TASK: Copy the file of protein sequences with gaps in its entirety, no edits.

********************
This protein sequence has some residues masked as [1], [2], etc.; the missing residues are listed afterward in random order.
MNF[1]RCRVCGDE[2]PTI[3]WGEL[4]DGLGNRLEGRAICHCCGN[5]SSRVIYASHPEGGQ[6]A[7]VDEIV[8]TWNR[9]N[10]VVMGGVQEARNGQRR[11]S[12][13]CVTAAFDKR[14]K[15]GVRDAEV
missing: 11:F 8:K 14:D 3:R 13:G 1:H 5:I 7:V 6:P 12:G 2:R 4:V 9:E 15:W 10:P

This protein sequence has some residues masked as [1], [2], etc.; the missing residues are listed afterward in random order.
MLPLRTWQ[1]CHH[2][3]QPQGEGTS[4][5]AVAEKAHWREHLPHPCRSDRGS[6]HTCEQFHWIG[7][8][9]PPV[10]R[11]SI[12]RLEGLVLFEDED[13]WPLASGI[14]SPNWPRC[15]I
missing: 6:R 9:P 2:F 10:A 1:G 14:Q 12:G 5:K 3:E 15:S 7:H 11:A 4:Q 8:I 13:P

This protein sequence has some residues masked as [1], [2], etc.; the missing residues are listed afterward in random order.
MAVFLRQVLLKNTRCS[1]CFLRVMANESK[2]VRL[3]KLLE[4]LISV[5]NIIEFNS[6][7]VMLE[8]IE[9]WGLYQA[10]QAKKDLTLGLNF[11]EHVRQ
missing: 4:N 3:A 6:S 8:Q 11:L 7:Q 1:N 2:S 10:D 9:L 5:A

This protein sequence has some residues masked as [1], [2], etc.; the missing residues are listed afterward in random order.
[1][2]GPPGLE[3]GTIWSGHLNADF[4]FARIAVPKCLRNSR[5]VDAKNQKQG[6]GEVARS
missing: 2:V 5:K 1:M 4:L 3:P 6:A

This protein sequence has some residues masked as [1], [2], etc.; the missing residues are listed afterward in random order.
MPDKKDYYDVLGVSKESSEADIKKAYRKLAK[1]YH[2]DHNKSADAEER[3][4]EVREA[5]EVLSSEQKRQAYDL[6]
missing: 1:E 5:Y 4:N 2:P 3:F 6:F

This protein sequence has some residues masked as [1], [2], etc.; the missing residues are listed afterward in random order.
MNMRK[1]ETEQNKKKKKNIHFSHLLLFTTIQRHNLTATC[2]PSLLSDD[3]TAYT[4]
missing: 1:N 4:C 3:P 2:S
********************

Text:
This protein sequence has some residues masked as [1], [2], etc.; the missing residues are listed afterward in random order.
MNF[1]RCRVCGDE[2]PTI[3]WGEL[4]DGLGNRLEGRAICHCCGN[5]SSRVIYASHPEGGQ[6]A[7]VDEIV[8]TWNR[9]N[10]VVMGGVQEARNGQRR[11]S[12][13]CVTAAFDKR[14]K[15]GVRDAEV
missing: 11:F 8:K 14:D 3:R 13:G 1:H 5:I 7:V 6:P 12:G 2:R 4:V 9:E 15:W 10:P

This protein sequence has some residues masked as [1], [2], etc.; the missing residues are listed afterward in random order.
MLPLRTWQ[1]CHH[2][3]QPQGEGTS[4][5]AVAEKAHWREHLPHPCRSDRGS[6]HTCEQFHWIG[7][8][9]PPV[10]R[11]SI[12]RLEGLVLFEDED[13]WPLASGI[14]SPNWPRC[15]I
missing: 6:R 9:P 2:F 10:A 1:G 14:Q 12:G 5:K 3:E 15:S 7:H 11:A 4:Q 8:I 13:P

This protein sequence has some residues masked as [1], [2], etc.; the missing residues are listed afterward in random order.
MAVFLRQVLLKNTRCS[1]CFLRVMANESK[2]VRL[3]KLLE[4]LISV[5]NIIEFNS[6][7]VMLE[8]IE[9]WGLYQA[10]QAKKDLTLGLNF[11]EHVRQ
missing: 4:N 3:A 6:S 8:Q 11:L 7:Q 1:N 2:S 10:D 9:L 5:A

This protein sequence has some residues masked as [1], [2], etc.; the missing residues are listed afterward in random order.
[1][2]GPPGLE[3]GTIWSGHLNADF[4]FARIAVPKCLRNSR[5]VDAKNQKQG[6]GEVARS
missing: 2:V 5:K 1:M 4:L 3:P 6:A

This protein sequence has some residues masked as [1], [2], etc.; the missing residues are listed afterward in random order.
MPDKKDYYDVLGVSKESSEADIKKAYRKLAK[1]YH[2]DHNKSADAEER[3][4]EVREA[5]EVLSSEQKRQAYDL[6]
missing: 1:E 5:Y 4:N 2:P 3:F 6:F

This protein sequence has some residues masked as [1], [2], etc.; the missing residues are listed afterward in random order.
MNMRK[1]ETEQNKKKKKNIHFSHLLLFTTIQRHNLTATC[2]PSLLSDD[3]TAYT[4]
missing: 1:N 4:C 3:P 2:S